Rock concerts I’ve seen: The Stones, The Who, The Doors, The Byrds, The Eagles, Hendrix, and Deep Purple, among others at their peak. But I never saw The Beatles, and have a good excuse. My father was stationed on Oahu from the years 1963-1968. I was between 12 and 16, and the Beatles never played Hawaii. But being in Kailua in May 1964 enabled me to get as close as I’d ever get to a Beatle.
The news was broadcast on KPOI radio around noon on a Sunday: John Lennon and George Harrison were in Kailua. They’d set out over the Pali Highway from their suite at the Royal Hawaiian Hotel looking to catch some sun at a private residence, and take a break from Beatlemania.
“We want some peace and quiet,” George told reporters at Honolulu International. But the Royal Hawaiian had been thronged, and the escape to Kailua found out. The house in question—only a few minutes from ours—was besieged.
My father wasn’t a fan. He had proclaimed the quartet a flash in the pan when we gathered around the television for the first Ed Sullivan shows, likely to be forgotten within a year. He was doing yardwork that Sunday when I approached him with my transistor radio, begging that we drive over to the house. He thought about it for a few seconds, and the spirit of adventure must’ve grabbed him, because he told me and my oldest sister to jump in our 1962 Buick station wagon.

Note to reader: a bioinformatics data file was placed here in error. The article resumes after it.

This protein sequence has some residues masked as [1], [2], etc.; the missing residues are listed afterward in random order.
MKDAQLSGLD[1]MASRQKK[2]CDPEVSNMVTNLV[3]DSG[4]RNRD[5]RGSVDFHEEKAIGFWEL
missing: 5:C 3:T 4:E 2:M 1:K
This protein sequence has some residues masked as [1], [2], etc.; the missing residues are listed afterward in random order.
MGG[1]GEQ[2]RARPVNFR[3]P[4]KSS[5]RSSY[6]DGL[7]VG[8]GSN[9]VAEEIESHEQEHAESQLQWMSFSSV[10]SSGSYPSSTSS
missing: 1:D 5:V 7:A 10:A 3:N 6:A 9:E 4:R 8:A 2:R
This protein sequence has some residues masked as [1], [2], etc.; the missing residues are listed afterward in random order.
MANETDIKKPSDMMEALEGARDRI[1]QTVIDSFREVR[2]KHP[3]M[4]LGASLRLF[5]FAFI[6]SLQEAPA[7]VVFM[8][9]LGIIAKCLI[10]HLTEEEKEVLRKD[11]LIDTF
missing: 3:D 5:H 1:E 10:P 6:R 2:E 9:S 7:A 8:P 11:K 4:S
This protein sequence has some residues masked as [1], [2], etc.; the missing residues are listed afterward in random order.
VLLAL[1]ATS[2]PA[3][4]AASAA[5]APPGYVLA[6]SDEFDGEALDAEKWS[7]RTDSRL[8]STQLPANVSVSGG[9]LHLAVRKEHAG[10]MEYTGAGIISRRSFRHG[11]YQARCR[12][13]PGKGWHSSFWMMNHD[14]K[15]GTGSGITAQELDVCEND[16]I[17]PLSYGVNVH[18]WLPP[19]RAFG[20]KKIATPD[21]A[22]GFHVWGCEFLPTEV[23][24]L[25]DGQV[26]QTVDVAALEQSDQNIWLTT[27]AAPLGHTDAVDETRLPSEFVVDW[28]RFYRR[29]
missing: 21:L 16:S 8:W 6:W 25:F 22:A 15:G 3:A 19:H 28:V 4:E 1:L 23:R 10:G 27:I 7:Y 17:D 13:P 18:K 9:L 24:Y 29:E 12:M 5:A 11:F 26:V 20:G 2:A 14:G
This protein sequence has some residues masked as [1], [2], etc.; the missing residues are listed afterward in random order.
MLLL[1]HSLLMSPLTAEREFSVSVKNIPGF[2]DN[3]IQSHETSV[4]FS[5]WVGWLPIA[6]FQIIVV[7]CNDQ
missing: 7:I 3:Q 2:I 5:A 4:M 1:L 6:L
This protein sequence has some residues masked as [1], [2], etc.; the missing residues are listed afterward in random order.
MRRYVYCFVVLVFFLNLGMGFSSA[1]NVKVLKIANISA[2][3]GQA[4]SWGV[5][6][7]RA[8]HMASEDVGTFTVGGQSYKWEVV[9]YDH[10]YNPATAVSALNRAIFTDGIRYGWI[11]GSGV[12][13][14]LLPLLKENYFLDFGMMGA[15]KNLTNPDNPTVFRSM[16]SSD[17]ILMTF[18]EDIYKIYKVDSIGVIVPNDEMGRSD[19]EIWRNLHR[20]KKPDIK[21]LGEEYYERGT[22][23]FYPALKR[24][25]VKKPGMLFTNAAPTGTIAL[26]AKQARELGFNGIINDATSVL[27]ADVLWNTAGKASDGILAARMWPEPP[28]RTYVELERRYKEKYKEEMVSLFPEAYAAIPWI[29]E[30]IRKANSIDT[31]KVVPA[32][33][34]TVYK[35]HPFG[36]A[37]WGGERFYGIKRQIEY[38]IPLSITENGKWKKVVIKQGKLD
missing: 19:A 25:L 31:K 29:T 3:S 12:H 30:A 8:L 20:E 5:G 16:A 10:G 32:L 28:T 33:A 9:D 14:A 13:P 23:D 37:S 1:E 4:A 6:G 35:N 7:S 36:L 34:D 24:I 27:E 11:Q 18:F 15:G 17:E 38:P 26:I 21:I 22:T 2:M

Teenage girls and boys were running through the neighborhood, ducking past hedges and hiding behind banana palms. There was a police presence, and some media vans. We came to an intersection that offered a view of the house, but the cops had the street that runs past it cordoned off. They directed my father to turn left, away from the aborted Beatle hideaway.
We drove down, and I was sure we’d arrived too late, when I saw a large black vehicle pull up at another intersection. You didn’t see a lot of large black vehicles in Kailua in 1964, so I looked, and saw John Lennon in the back seat. He and George had just made their getaway. Lennon had a big grin on his face.
In the subsequent days, the story of John and George in Kailua got a lot of media attention. KPOI took phone calls Sunday night. While some felt bad that the twosome couldn’t relax, others raved about how their mere presence was tantamount to a holy visitation. The Honolulu Star-Bulletin, which I scoured every day for news about the Beatles and the British Invasion, had a front-page spread, with photos of the fans we’d seen marauding around the upscale shorefront homes on Kailua Bay. The Beatles had been whisked away to better rest prospects in Tahiti.
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